The biggest thing that bothers Dura about having epilepsy is the deju vu. “Such a weird sensation, I wish it would go away,” she wrote to other epileptics on a forum on www.Epilepsy.com. “They used to be so much more profound for me than they are now, thanks to Keppra.”
Keppra is a brand name anti-conversant medication used to treat patients who suffer from seizures such as epileptics and patients who with traumatic brain injuries. Beginning in 2009, the Food and Drug Administration (FDA) approved generic versions of the drug for marketing in the United States. The generics, known as Levetiracetam, are made by a number of different pharmaceutical companies.
The FDA tests these generics to determine if the active ingredients are equivalent to the brand name, however these drugs often contain different inactive ingredients, such as fillers or dyes. For some people, especially those with neurological conditions, switching from a brand name to a generic equivalent can cause them to experience serious side effects and even a return of seizures.
This issue has prompted the Epilepsy Foundation to warn epileptics, physicians and pharmacists to carefully consider switching anti-seizure medications especially when the patient’s symptoms are controlled by a particular anti-seizure drug.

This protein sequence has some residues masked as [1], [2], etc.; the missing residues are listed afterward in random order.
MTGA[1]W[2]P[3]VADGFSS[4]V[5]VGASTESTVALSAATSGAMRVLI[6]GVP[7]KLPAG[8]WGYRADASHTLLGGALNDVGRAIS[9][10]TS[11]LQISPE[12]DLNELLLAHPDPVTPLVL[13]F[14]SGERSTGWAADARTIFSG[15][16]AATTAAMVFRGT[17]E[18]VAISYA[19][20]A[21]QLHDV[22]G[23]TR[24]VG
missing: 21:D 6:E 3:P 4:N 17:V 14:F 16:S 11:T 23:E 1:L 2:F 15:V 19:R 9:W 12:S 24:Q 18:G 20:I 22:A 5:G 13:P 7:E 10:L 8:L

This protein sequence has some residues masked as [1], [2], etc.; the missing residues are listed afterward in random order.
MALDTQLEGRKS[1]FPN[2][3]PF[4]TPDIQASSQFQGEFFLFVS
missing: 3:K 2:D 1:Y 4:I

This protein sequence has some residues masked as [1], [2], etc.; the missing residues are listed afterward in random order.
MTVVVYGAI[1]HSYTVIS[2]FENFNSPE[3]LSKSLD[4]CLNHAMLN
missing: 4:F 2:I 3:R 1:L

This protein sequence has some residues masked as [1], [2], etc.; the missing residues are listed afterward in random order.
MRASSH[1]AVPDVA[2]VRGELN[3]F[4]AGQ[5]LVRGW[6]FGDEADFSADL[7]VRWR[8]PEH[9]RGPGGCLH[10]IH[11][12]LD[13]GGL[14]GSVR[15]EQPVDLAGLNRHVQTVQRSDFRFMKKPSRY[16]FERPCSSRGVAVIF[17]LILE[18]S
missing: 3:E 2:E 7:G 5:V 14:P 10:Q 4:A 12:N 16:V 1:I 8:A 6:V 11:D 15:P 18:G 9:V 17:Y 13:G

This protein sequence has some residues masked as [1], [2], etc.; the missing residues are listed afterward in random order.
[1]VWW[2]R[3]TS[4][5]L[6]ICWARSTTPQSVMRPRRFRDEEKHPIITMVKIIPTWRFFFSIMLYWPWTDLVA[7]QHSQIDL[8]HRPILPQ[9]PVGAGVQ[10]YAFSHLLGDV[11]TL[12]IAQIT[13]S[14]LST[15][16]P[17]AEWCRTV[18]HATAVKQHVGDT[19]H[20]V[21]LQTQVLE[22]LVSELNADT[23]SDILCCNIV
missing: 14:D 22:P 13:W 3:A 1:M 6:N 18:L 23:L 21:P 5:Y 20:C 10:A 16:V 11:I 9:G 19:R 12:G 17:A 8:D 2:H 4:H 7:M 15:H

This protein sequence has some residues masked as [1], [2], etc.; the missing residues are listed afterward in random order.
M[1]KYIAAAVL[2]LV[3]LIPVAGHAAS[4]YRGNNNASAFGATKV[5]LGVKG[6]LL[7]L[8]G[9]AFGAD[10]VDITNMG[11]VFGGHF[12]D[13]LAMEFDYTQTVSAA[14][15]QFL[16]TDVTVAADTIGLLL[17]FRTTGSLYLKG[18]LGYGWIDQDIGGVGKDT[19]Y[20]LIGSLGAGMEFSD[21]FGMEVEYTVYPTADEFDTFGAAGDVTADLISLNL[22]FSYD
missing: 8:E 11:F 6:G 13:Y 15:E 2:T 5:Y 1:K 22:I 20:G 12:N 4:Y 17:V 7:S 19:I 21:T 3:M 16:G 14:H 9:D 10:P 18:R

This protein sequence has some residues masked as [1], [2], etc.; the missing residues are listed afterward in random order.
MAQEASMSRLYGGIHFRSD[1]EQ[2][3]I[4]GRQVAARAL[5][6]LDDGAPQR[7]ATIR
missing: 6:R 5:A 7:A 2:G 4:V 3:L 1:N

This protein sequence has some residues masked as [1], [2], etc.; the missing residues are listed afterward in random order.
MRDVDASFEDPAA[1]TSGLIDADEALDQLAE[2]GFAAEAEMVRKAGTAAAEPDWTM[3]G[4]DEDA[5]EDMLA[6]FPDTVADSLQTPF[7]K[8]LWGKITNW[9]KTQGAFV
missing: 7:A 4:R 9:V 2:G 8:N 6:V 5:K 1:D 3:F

Dura’s problem with generic Keppra is a little different. She started off taking the generic version of Keppra, but noticed the drug made her stutter and slur her words. She also developed a headache that lasted a full two months. When she suffered a huge partial seizure she decided to switch to brand-name Keppra. “So far it’s been good,” she said. “My head quit hurting so bad the day I stopped taking the generic. And I noticed that I am not stuttering anymore and simple words actually come to me when I want to say them.”